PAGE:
Unlike Black Jack (apologies to Black Jack players), Pai Gow people are usually a friendlier bunch because we all have a more communal wish that the dealer has Pai Gow – both hands being poor – no pairs, nothing but a bunch of cards that can only boast of a high card. Players’s actions do not affect the outcome of anyone else’s chances. The dealer is our common enemy. Our neighbors on the table become fellow supporters and cheer leaders.
Power in little gifts
Aunty always brings Hawaiian goodies in the form of little packages of macadamia nuts in bars or smaller snack packs. Aunty passed everyone on the Pai Gow table a pack of pistachio crunch (ono!), including the dealer. Aunty lost the first few games, and was going to leave the table but there was a dealer change. The new dealer saw the pistachio crunch package in the departing dealer’s hand and said that she wanted one too.
“Only if you are good to us” is what we told her.
And you know what? She dealt us rather decent hands, and a pack of pistachio nuts was tossed to her. Every few deals, when we needed boosting, another pack of pistachio would be tossed to her. We struck a deal that if everyone lost on the table (kinda rare), then she would have to give a pack back. This only happened twice.
Meanwhile, my neighbors were winning pretty good hands and I had some decent ones, but not terrific.
That’s when Aunty brought out the bomb – Hawaiian Host chocolate macadamia nut 2 piece packs that Costco sells. “Really good hands, please!” and a toss to the dealer, who by now had a pile of pistachio nut packs and a few chips for tips.
“Ka Pow!” Aunty had 2 sets of 3 of a kind, which meant winning the bonus spot and beating the dealer very easily. This happened again, the very next hand! Everyone else was also getting pretty good hands and won too! By the end of the hour (Aunty had to leave since classes began early the next day), Aunty had made back her losses, and even after tips and drink tips, left the table breaking even, making up for the earlier losses. The dealer was very happy with a pile of goodies.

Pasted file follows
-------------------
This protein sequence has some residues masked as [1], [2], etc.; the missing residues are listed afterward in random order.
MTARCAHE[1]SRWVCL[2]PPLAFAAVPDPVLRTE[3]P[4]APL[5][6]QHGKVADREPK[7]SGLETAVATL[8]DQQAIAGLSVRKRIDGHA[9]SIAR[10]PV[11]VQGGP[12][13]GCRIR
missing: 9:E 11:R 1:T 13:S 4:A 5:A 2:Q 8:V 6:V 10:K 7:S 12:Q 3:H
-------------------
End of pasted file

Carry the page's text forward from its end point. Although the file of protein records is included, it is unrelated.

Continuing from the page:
The lesson here is to purposefully give candy to the dealer and make friends with your neighbors. It creates a synergy of something bordering love, and brings out winning blessings for everyone.
The lesson of taking the small victory
The flight back to Honolulu was delayed, and it was really boring waiting at the gates, so Aunty sat at a Wheel of Fortune 25¢ machine, put in $20, and played for a little while, alternating single credit bets with max bets. Pay attention to what the max bet is on the machines – some were 5 credits, and some were 3. Better to play the machines that have 3 credit max (Aunty found out the fast way to lose is 5 credit machines).
The loudest machine in the place is the Wheel of Fortune machine because when you earn the right to spin the wheel, it sounds like a big bunch of people are shouting, “WHEEL….. OF……. FORTUNE!!!”, the wheel turns and the clicker clicks until it stops on a number, the bigger the number the better because that is how many credits you will get. After one of those, Aunty was winning, and cashed out her big $38 ticket!
However, that was not a rounded off number, so Aunty got brave and now that $20 had turned into $38, the $1 Wheel of Fortune machine was played. After a few spins (alternating between single credit and max credit bets because Aunty is a bit chicken), Aunty got another chance to spin the “WHEEL……OF……..FORTUNE!!!” Then, Aunty cashed out $50, so the final outcome of the trip was a very sweet $30 ($50 win – $20 initial buy in). Could Aunty have won more playing the $1 machine since Aunty now had more ammo? Perhaps, perhaps, but I will never know.
The lesson here is, be happy with small victories. They are twice as nice as a small loss.
As always, the best part of any trip is coming home and sleeping on our own bed. Funny though, how I can still hear people shouting, “WHEEL…..OF…….FORTUNE!!!” It is pleasantly haunting, kinda.